In 875 the monks managed to escape with the coffin, which was presumably in a shrine in the church, before the Vikings attacked and destroyed the monastery. For seven years they carried it with them to various places in modern Scotland and Northumbria before settling it in the still existing St Cuthbert's church
The parish church of St Mary and St Cuthbert is a Church of England church in Chester-le-Street, County Durham, England. The site has been used for worship for over 1100 years; elements of the current building are over 950 years old...
Chester-le-Street is a town in County Durham, England. It has a history going back to Roman times when it was called Concangis. The town is located south of Newcastle upon Tyne and west of Sunderland on the River Wear...
until 995, when another Danish invasion led to its removal to Ripon
Ripon is a cathedral city, market town and successor parish in the Borough of Harrogate, North Yorkshire, England, located at the confluence of two streams of the River Ure in the form of the Laver and Skell. The city is noted for its main feature the Ripon Cathedral which is architecturally...
. Travelling once again, the cart with the coffin became stuck at Durham
Durham is a city in north east England. It is within the County Durham local government district, and is the county town of the larger ceremonial county...
, which was taken as a sign that the saint wished to remain there. A new stone church—the so-called 'White Church'—was built, the predecessor of the present grand cathedral. The body was moved within the cathedral at various points; perhaps in 1041, in 1096 to escape the Harrying of the North
The Harrying of the North was a series of campaigns waged by William the Conqueror in the winter of 1069–1070 to subjugate Northern England, and is part of the Norman conquest of England...
by William the Conqueror, in 1104 when the Norman cathedral was constructed, and in 1541 when the medieval shrine which was one of the principal English pilgrimage sites was destroyed during the Reformation
The English Reformation was the series of events in 16th-century England by which the Church of England broke away from the authority of the Pope and the Roman Catholic Church....
In 1827 the coffin was once again removed, having been found in a walled space at the site of the shrine. By then there were three layers of coffin, taken to date from 1541, 1041 and 698, housing a complete skeleton, and other human remains, though many of the contents had been removed earlier. The textiles were removed in 1827. The human remains were reburied in a new coffin under a plain inscribed slab, with the remains of the old coffins, which were removed in yet another opening of the burial in 1899. The coffin and most of the contents are on now view in the Cathedral Museum; the Stonyhurst Gospel is usually also on display in London.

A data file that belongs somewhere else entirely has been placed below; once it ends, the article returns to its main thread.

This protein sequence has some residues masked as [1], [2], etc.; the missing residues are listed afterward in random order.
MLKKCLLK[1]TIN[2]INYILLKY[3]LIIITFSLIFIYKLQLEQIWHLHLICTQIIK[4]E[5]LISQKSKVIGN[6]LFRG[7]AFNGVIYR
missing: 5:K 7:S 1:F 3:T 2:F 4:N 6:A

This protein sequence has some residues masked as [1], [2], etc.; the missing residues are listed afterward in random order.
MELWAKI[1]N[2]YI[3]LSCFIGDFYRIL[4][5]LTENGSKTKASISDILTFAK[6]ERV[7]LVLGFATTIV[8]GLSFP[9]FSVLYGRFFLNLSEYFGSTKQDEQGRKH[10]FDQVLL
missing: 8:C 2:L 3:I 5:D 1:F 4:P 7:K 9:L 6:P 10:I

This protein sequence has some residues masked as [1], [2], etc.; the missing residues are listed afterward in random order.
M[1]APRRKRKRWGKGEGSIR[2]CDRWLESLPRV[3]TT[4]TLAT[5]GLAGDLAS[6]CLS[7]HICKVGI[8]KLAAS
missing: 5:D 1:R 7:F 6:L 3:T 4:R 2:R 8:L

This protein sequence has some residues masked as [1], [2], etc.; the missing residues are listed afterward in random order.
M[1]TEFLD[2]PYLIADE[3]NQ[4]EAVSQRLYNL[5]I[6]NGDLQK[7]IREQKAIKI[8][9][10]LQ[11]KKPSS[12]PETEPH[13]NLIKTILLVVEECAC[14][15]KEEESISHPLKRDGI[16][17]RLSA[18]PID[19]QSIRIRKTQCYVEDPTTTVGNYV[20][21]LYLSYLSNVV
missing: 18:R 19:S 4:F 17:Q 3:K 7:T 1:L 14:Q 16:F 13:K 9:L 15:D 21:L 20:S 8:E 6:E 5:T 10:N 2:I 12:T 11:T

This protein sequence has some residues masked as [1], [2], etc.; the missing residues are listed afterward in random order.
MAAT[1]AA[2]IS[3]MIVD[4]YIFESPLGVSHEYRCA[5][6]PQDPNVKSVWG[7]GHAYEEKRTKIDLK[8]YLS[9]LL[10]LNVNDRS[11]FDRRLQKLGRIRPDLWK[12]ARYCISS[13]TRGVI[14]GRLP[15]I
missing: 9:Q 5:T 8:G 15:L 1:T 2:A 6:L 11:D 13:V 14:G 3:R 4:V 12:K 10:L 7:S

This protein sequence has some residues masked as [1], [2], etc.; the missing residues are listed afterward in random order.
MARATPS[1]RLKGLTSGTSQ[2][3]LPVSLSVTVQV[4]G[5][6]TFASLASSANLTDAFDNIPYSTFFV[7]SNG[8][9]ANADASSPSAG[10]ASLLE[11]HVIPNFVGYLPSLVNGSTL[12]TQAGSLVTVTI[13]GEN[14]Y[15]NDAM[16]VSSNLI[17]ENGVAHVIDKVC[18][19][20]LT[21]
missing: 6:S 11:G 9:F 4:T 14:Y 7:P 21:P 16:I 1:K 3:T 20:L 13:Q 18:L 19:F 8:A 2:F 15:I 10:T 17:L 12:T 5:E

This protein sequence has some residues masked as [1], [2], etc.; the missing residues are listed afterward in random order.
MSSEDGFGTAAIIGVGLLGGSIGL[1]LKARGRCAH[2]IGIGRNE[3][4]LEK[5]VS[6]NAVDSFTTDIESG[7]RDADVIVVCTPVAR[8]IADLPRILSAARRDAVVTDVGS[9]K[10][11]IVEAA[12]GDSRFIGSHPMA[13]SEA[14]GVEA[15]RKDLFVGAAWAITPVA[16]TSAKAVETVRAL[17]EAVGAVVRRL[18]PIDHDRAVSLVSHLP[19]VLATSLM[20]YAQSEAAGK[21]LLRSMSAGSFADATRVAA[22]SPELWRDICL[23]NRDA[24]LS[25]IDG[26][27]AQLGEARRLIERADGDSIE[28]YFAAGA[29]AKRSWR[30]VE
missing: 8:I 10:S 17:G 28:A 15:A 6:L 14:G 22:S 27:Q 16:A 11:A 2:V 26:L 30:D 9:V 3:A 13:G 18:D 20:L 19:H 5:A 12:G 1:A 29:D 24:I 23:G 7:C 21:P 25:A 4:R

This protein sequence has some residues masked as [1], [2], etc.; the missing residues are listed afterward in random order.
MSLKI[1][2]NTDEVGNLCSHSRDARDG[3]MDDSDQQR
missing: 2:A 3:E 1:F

The runic inscription reads:
- ihs xps mat(t)[h](eus)
and possibly the eu
are bind rune
A bind rune is a ligature of two or more runes. They are extremely rare in Viking Age inscriptions, but are common in pre-Viking Age and in post-Viking Age inscriptions....
s. The t
is inverted. Then follows:
is again a bind rune, then:
In Latin letters, followed by runic:
Followed by Latin:
- (RAPH)AEL (M)A(RIA)
The names of Matthew, Mark and John are thus in runes, while that of Luke is in Latin letters. The Christogram
A Christogram is a monogram or combination of letters that forms an abbreviation for the name of Jesus Christ, traditionally used as a Christian symbol. Different types of Christograms are associated with the various traditions of Christianity, e.g...
is notably in runic writing, ihs xps
, with the h
double-barred in the continental style, the first attestation of that variant in England. The monogram reflects a runic variant of a partly Latinized XPS
from Greek ΧΡΙCΤΟC
, with the rho rendered as runic p
and the eolc
rune (the old Algiz
The Algiz is part of the ancient Nordic and Anglo-Saxon runic alphabet, often equated to the modern day z, however was traditionally pronounced yr. The letter has come to symbolize many neo-pagan religions and is often worn as a pendant...
) used to render chi
Chi is the 22nd letter of the Greek alphabet, pronounced as in English.-Greek:-Ancient Greek:Its value in Ancient Greek was an aspirated velar stop .-Koine Greek:...
- Battiscombe, C. F. (ed.) The Relics of Saint Cuthbert: studies by various authors collected and edited with an historical introduction. xv, 561 p.,  leaves of plates (4 fold.) : ill. (some col.), facsims., music, ports London: Oxford University Press, 1956
- Bonner, Gerald, Rollason, David & Stancliffe, Clare, eds., St. Cuthbert, his Cult and his Community to AD 1200. Woodbridge: Boydell and Brewer, 1989 ISBN 085115610X ISBN 9780851156101
- pdf J. H. Looijenga's dissertation including comments on the runes.